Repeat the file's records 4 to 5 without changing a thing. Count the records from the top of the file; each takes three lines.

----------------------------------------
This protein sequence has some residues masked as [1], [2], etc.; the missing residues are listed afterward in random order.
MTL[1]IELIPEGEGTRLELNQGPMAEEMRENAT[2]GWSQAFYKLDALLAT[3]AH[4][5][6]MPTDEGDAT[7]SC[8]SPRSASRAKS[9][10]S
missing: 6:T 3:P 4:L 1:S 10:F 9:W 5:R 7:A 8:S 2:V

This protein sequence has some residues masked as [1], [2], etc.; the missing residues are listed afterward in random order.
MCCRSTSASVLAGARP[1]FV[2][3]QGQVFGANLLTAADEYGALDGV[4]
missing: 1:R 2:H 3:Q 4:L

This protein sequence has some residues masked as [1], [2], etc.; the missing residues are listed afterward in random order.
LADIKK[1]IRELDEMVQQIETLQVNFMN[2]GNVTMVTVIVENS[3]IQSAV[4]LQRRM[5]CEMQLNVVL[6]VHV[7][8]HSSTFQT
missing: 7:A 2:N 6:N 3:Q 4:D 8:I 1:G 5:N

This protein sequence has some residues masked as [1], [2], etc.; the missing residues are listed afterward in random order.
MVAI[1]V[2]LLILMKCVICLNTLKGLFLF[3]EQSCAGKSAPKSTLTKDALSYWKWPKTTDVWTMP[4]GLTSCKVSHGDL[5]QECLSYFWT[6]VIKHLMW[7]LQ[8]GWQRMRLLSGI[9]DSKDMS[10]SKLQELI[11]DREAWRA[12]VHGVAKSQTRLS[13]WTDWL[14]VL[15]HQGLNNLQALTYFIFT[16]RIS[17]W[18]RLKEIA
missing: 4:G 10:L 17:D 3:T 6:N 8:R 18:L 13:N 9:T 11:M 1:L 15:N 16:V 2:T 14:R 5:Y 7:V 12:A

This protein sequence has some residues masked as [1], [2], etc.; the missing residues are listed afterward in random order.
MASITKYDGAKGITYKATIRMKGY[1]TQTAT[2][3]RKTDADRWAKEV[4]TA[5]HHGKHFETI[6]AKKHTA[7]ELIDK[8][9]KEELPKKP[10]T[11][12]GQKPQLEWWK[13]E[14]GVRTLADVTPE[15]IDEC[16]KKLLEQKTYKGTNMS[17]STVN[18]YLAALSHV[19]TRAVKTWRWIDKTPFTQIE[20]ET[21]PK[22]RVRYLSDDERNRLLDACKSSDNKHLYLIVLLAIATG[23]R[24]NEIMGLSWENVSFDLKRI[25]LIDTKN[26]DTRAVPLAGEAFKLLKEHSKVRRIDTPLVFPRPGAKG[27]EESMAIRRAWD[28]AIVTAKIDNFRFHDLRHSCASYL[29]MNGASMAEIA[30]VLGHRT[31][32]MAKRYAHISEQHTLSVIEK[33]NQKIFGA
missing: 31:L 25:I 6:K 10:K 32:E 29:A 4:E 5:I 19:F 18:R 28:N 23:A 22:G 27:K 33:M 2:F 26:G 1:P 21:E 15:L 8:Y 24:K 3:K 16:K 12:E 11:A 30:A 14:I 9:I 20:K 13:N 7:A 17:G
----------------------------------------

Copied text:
This protein sequence has some residues masked as [1], [2], etc.; the missing residues are listed afterward in random order.
MVAI[1]V[2]LLILMKCVICLNTLKGLFLF[3]EQSCAGKSAPKSTLTKDALSYWKWPKTTDVWTMP[4]GLTSCKVSHGDL[5]QECLSYFWT[6]VIKHLMW[7]LQ[8]GWQRMRLLSGI[9]DSKDMS[10]SKLQELI[11]DREAWRA[12]VHGVAKSQTRLS[13]WTDWL[14]VL[15]HQGLNNLQALTYFIFT[16]RIS[17]W[18]RLKEIA
missing: 4:G 10:L 17:D 3:T 6:N 8:R 18:L 13:N 9:T 11:M 1:L 15:N 16:V 2:T 14:R 5:Y 7:V 12:A

This protein sequence has some residues masked as [1], [2], etc.; the missing residues are listed afterward in random order.
MASITKYDGAKGITYKATIRMKGY[1]TQTAT[2][3]RKTDADRWAKEV[4]TA[5]HHGKHFETI[6]AKKHTA[7]ELIDK[8][9]KEELPKKP[10]T[11][12]GQKPQLEWWK[13]E[14]GVRTLADVTPE[15]IDEC[16]KKLLEQKTYKGTNMS[17]STVN[18]YLAALSHV[19]TRAVKTWRWIDKTPFTQIE[20]ET[21]PK[22]RVRYLSDDERNRLLDACKSSDNKHLYLIVLLAIATG[23]R[24]NEIMGLSWENVSFDLKRI[25]LIDTKN[26]DTRAVPLAGEAFKLLKEHSKVRRIDTPLVFPRPGAKG[27]EESMAIRRAWD[28]AIVTAKIDNFRFHDLRHSCASYL[29]MNGASMAEIA[30]VLGHRT[31][32]MAKRYAHISEQHTLSVIEK[33]NQKIFGA
missing: 31:L 25:I 6:K 10:K 32:E 29:A 4:E 5:I 19:F 18:R 28:N 23:A 22:G 27:K 33:M 2:F 26:G 1:P 21:E 15:L 8:Y 24:K 3:K 16:K 12:E 11:A 30:A 14:I 9:I 20:K 13:N 7:A 17:G